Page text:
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Re: Surprise! (Not.) Georgia nuke plants delayed *again*, with more cost overruns
Posted by: pdq
Date: July 31, 2021 08:59AM
Quote
Lux Interior

One of the big economic problems of pressurized water reactors, the design commonly chosen for light water SMRs, including the NuScale design, which has received conditional certification from the Nuclear Regulatory Commission, was the need to prematurely replace the steam generators – the massive, expensive heat exchangers where the high-pressure hot water from the reactor is converted to the steam that drives the turbine-generators. In the last decade, such problems led to the permanent shutdown of two reactors at San Onofre, in Southern California, and one reactor at Crystal River, in Florida.

Who wrote this crap?

SONGs had MASSIVE steam generators. Probably the biggest of any nuke plant. NuScale is a natural circulation plant. Much different, and not at all similar to the SGs at SONGs. That's like comparing the engine from a a 787 to a turbo prop engine.

And Crystal River shut down because of a containment building defect.

Are you confusing steam generators with cooling towers/mechanisms? They’re two different things, I think.
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Re: Surprise! (Not.) Georgia nuke plants delayed *again*, with more cost overruns
Posted by: Lux Interior
Date: July 31, 2021 09:40AM
Quote
pdq
Are you confusing steam generators with cooling towers/mechanisms? They’re two different things, I think.

No. SONGs was cooled by the Pacific and didn't have cooling towers.

Steam generators are the primary-secondary heat transfer mechanism.

Cooling towers (or the ocean/spray ponds) are the ultimate heat sink.
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Re: Surprise! (Not.) Georgia nuke plants delayed *again*, with more cost overruns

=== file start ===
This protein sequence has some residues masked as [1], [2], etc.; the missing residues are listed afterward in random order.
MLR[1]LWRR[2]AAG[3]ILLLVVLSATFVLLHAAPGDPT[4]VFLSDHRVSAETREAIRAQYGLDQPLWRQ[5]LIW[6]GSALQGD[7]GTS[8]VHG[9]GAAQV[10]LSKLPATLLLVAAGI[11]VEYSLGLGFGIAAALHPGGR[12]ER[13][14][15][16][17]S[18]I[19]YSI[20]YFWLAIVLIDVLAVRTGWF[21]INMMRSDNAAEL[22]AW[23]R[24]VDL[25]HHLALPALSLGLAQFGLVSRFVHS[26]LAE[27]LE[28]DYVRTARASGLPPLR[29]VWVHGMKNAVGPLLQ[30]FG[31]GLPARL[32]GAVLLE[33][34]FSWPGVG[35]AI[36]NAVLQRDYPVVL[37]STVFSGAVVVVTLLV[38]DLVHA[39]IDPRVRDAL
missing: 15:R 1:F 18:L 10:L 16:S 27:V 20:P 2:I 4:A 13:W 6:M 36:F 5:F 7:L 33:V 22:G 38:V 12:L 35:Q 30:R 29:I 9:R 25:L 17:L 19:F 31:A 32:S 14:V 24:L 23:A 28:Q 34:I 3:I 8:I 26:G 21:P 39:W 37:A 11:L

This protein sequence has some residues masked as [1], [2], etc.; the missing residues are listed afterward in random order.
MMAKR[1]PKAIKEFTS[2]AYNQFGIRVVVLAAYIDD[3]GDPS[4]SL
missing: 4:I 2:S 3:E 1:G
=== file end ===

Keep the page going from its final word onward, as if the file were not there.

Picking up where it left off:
Posted by: pdq
Date: July 31, 2021 01:05PM
Then I don't quite understand your objection. I think the point the article is making is that if the steam generator functionality is where early failure is often observed, then you've got to take apart the NuScale modular reactor, since it's inside the module:



I'm not a nuclear engineer, so maybe I'm not understanding, but what I take from this is that the NuScale design isn't inherently any more reliable at this particular failure point.

Smaller, cheaper and easier to manufacture, yet less efficient, with all of the waste (and more, since it's less efficient) and as of yet unproven.

To me, the real attraction anyone sees in these small modular reactors is the "cheaper" part, since conventional nukes have lately been in the prohibitive ~$10B range.
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Re: Surprise! (Not.) Georgia nuke plants delayed *again*, with more cost overruns
Posted by: Filliam H. Muffman
Date: July 31, 2021 10:55PM
I am a little surprised that after 60 (70?) years of cost overruns, that they haven't figured out how to grease palms in an economical fashion.

Maybe we should just accept a Republican Fascist/Socialist state to get construction costs under control... RollingEyesSmiley5 smiley-laughing001



In tha 360. MRF User Map
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Re: Surprise! (Not.) Georgia nuke plants delayed *again*, with more cost overruns
Posted by: Lux Interior
Date: August 01, 2021 08:33AM
Quote
pdq
Then I don't quite understand your objection. I think the point the article is making is that if the steam generator functionality is where early failure is often observed, then you've got to take apart the NuScale modular reactor, since it's inside the module:

I'm not a nuclear engineer, so maybe I'm not understanding, but what I take from this is that the NuScale design isn't inherently any more reliable at this particular failure point.

Smaller, cheaper and easier to manufacture, yet less efficient, with all of the waste (and more, since it's less efficient) and as of yet unproven.

To me, the real attraction anyone sees in these small modular reactors is the "cheaper" part, since conventional nukes have lately been in the prohibitive ~$10B range.

The SONGs issue was a manufacturing defect that killed the plant financially because they had just replaced the SGs and they turned out to be, well, defective.

The SGs being so massive* they killed the plant. A single unit of an SMR, while being expensive, wouldn't be an extinction level event.

And that's just the case with the unit being defective. That is unlikely. SGs wear out and are replaced all the time. They leak and their tubes are plugged as a matter of course in a refueling outage. The SMR SGs will be under much less stress (pressure & temperature) than a big PWR's SGs, so it will be less of an issue.

This is similar to the O-ring hysteria after the space shuttle exploded. Anything with O-rings was suspect for no good reason. In fact, I remember the anti-nukes using the "nuclear plants have O-rings!" argument at the time.

*this design only has two, versus a comparable in power Westinghouse (older designs) having four. So the SONGs SGs were twice as big as a typical W SG. This older W design is the predominant one in the US & France today. The newer W design (AP-1000) is similar to the SONGs CE design (2x4 loops with only 2 SGs).